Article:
The War Years Blog

Welcome to The War Years blog. World War Two resulted in the deaths of 85 million people. Civilian deaths including those subject to war-related disease and famine totalled 55 million. Tens of millions more people were displaced. However, amid all the carnage people demonstrated remarkable courage, fortitude, compassion, mercy and sacrifice. We would like to honour and celebrate all of those people.  

Review: Billy Bishop Goes to War at the Jermyn Street Theatre

Usually, just two words would deter me from buying tickets to a show: musical theatre. So, it was with some trepidation that I accepted an invitation to watch the latest production of Billy Bishop Goes to War at the Jermyn Street Theatre, London. However, the moment actor Oliver Beamish began playing the piano and started to sing, I immediately knew I could strap myself in, sit back and enjoy the ride. In that tiny theatre, as intimate as any cockpit, with consummate professionals at the controls, we would navigate the career of WW1 Canadian flying ace Billy Bishop.

Written by John Gray with Eric Peterson, Bill Bishop Goes to War tells the wartime story of William (Billy) Avery Bishop during the period 1914 to 1917. The play also touches briefly on Billy’s military contribution during the Second World War. Billy made for an unlikely hero. He showed no promise as a young cadet at the Royal Military College of Canada (RMC), where he failed his first year and was caught cheating. He was somewhat accident prone, and suffered bouts of stress-related illness. Nevertheless, he found himself commissioned as a cavalry officer and shipped across the North Atlantic to England in 1915. Two ships in his convoy were torpedoed by German U-boats with the loss of over 200 men.

Billy Bishop c. August 1917, in the cockpit of his Nieuport 17, France

While stationed in France during the summer of 1915, Billy transferred to the Royal Flying Corps (RFC) as an observer. In March 1917, he became a pilot joining 60 Squadron at Filescamp Farm near Arras. At that time, the average life expectancy of a new pilot was just 11 days. Once again, Billy’s career as a pilot got off to a shaky start. He crash-landed his aircraft during a practice flight in front of General John Higgins. However, within a few short months Billy was awarded the Victoria Cross for a solo attack against a German aerodrome. By August 1917, he had surpassed the late Albert Ball’s tally of “kills”. Billy was on his way to becoming one of the conflict’s greatest fighter aces. After a brief period of leave in Canada, where he got married, Billy returned to the fray. Eventually, he was promoted out of harm’s way as Officer Commanding-designate of the Canadian Air Force Section of the General Staff, Headquarters Overseas Military Forces of Canada. By war’s end, he had claimed 72 aerial victories, including two balloons.

During World War Two, Billy Bishop was appointed Director of the Royal Canadian Air Force and placed in charge of recruitment. In 1942, he appeared as himself in the Hollywood movie Captains of the Clouds. In 1944, Billy’s old foe stress-related illness forced him to resign. He died in his sleep on the 11th September 1956, aged 62.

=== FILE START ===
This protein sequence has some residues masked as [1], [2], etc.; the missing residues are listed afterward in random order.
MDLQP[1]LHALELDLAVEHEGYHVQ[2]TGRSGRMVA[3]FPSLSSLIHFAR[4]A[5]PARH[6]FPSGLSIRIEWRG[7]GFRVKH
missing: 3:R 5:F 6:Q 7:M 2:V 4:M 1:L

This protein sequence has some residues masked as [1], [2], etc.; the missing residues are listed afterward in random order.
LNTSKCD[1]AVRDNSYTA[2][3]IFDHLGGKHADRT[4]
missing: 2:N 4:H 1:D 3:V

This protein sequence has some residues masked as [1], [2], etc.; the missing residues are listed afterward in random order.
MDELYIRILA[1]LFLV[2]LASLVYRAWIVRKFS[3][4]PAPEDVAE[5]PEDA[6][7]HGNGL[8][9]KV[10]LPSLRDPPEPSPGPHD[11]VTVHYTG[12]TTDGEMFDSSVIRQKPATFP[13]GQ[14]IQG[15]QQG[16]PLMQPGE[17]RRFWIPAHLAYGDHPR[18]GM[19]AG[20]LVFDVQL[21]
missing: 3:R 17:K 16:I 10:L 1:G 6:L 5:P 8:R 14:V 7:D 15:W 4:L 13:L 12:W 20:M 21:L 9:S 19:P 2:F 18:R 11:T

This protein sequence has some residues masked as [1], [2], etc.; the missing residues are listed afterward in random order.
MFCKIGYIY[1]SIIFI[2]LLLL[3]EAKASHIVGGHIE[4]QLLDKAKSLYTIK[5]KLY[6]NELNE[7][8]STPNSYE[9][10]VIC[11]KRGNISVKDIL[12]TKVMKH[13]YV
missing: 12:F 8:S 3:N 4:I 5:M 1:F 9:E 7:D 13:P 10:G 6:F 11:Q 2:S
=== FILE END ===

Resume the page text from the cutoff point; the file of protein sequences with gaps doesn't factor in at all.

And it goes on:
The Jermyn Street Theatre is a small, subterranean gem. The intimacy of the space and excellent set design by Daisy Blower created the feeling of being in a First World War dugout. Packed with the memorabilia of the older Billy’s extraordinary life, even the most mundane items such as a suitcase and old red armchair were transformed into meaningful props. In a time when audiences can be blasé about multi-million dollar movie special effects, it was wonderful to see a swinging lamplight create the illusion of movement as Billy crossed the ocean aboard the ship Caledonia. A vessel designed to ship cattle, not men.

First staged in 1978, this revival of Billy Bishop Goes to War has more than a touch of the BBC sitcom Blackadder Goes Forth. Directed by Jimmy Walters, this musical drama moved seamlessly between comedy and tragedy. Actors Charles Aitken and Oliver Beamish did a brilliant job of portraying Billy in his youth and later life. They immediately established a wonderful rapport with the audience. Oliver Beamish provided the piano and musical accompaniment while Charles Aitken brought amazing physical energy to the performance. The two actors played an additional 17 characters. I particularly liked Charles Aitken’s Lady St. Helier, Billy’s patron in London society. He seemed to be channelling actress Frances de la Tour.

As the Jermyn Street Theatre is a registered charity, I was a little disappointed that the small auditorium was not sold out, and about a third of the seats were empty. I was also surprised the production is only running until the 24th of November, 2018. Just days before the centenary of the end of the First World War, Billy Bishop Goes to War reminds us of the immense courage, perseverance and sacrifice of ordinary men who served in the “Great War”. The drama also examines the tensions between the British establishment and its “colonial” cousins, who were good enough to fight and die for the empire while being widely regarded as second-class citizens. Overall, the show is a wonderful, poignant piece of musical theatre that teaches us ordinary people can do the most extraordinary things.

Production photography courtesy of Robert Workman